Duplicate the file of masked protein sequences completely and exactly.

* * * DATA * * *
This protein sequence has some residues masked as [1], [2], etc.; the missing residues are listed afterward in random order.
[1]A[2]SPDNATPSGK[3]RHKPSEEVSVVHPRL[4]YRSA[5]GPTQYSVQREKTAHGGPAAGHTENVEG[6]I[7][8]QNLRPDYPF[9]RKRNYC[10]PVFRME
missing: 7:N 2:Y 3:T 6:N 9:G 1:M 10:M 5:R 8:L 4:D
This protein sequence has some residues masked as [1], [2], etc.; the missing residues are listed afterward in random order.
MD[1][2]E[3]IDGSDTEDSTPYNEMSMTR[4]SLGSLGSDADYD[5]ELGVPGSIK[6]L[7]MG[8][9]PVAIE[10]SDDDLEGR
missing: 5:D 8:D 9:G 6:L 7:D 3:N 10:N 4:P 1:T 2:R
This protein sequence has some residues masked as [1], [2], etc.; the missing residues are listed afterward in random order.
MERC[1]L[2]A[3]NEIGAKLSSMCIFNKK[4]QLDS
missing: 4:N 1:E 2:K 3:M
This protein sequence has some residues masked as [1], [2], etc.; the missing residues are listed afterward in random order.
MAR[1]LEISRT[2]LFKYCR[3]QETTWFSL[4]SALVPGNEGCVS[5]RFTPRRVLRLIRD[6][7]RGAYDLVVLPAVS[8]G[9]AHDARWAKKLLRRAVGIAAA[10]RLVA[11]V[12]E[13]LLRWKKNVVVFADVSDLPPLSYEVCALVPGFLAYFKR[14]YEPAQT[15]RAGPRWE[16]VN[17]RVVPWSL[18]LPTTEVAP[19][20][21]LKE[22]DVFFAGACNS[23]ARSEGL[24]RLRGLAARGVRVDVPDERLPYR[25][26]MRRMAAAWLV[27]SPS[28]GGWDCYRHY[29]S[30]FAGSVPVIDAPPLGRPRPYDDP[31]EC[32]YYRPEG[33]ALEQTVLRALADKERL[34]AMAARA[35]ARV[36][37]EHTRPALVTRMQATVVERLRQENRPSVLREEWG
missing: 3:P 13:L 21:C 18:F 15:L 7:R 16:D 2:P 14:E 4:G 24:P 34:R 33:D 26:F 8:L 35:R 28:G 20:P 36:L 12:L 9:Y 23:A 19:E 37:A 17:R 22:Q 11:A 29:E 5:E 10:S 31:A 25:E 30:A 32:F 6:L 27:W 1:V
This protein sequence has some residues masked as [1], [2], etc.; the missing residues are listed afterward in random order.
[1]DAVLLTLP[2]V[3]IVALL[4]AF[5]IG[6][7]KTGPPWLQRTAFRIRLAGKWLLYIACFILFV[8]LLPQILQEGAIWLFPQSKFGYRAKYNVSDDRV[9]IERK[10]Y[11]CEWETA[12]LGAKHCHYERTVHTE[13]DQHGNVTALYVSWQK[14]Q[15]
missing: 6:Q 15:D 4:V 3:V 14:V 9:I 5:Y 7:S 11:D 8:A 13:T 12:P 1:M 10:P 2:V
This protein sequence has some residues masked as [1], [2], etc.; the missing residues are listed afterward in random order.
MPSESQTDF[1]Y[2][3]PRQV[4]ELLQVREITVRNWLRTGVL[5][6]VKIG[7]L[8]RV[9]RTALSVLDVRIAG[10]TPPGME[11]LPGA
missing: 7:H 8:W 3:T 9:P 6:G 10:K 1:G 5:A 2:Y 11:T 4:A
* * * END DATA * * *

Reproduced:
This protein sequence has some residues masked as [1], [2], etc.; the missing residues are listed afterward in random order.
[1]A[2]SPDNATPSGK[3]RHKPSEEVSVVHPRL[4]YRSA[5]GPTQYSVQREKTAHGGPAAGHTENVEG[6]I[7][8]QNLRPDYPF[9]RKRNYC[10]PVFRME
missing: 7:N 2:Y 3:T 6:N 9:G 1:M 10:M 5:R 8:L 4:D
This protein sequence has some residues masked as [1], [2], etc.; the missing residues are listed afterward in random order.
MD[1][2]E[3]IDGSDTEDSTPYNEMSMTR[4]SLGSLGSDADYD[5]ELGVPGSIK[6]L[7]MG[8][9]PVAIE[10]SDDDLEGR
missing: 5:D 8:D 9:G 6:L 7:D 3:N 10:N 4:P 1:T 2:R
This protein sequence has some residues masked as [1], [2], etc.; the missing residues are listed afterward in random order.
MERC[1]L[2]A[3]NEIGAKLSSMCIFNKK[4]QLDS
missing: 4:N 1:E 2:K 3:M
This protein sequence has some residues masked as [1], [2], etc.; the missing residues are listed afterward in random order.
MAR[1]LEISRT[2]LFKYCR[3]QETTWFSL[4]SALVPGNEGCVS[5]RFTPRRVLRLIRD[6][7]RGAYDLVVLPAVS[8]G[9]AHDARWAKKLLRRAVGIAAA[10]RLVA[11]V[12]E[13]LLRWKKNVVVFADVSDLPPLSYEVCALVPGFLAYFKR[14]YEPAQT[15]RAGPRWE[16]VN[17]RVVPWSL[18]LPTTEVAP[19][20][21]LKE[22]DVFFAGACNS[23]ARSEGL[24]RLRGLAARGVRVDVPDERLPYR[25][26]MRRMAAAWLV[27]SPS[28]GGWDCYRHY[29]S[30]FAGSVPVIDAPPLGRPRPYDDP[31]EC[32]YYRPEG[33]ALEQTVLRALADKERL[34]AMAARA[35]ARV[36][37]EHTRPALVTRMQATVVERLRQENRPSVLREEWG
missing: 3:P 13:L 21:C 18:F 15:L 7:R 16:D 2:P 14:E 4:G 24:P 34:R 33:D 26:F 8:L 35:R 28:G 20:P 36:L 12:L 9:Y 23:A 19:E 37:A 17:R 22:Q 11:A 29:E 5:E 10:S 31:A 25:E 30:A 32:F 6:L 27:W 1:V
This protein sequence has some residues masked as [1], [2], etc.; the missing residues are listed afterward in random order.
[1]DAVLLTLP[2]V[3]IVALL[4]AF[5]IG[6][7]KTGPPWLQRTAFRIRLAGKWLLYIACFILFV[8]LLPQILQEGAIWLFPQSKFGYRAKYNVSDDRV[9]IERK[10]Y[11]CEWETA[12]LGAKHCHYERTVHTE[13]DQHGNVTALYVSWQK[14]Q[15]
missing: 6:Q 15:D 4:V 3:V 14:V 9:I 5:Y 7:S 11:D 8:A 13:T 12:P 1:M 10:P 2:V
This protein sequence has some residues masked as [1], [2], etc.; the missing residues are listed afterward in random order.
MPSESQTDF[1]Y[2][3]PRQV[4]ELLQVREITVRNWLRTGVL[5][6]VKIG[7]L[8]RV[9]RTALSVLDVRIAG[10]TPPGME[11]LPGA
missing: 7:H 8:W 3:T 9:P 6:G 10:K 1:G 5:A 2:Y 11:T 4:A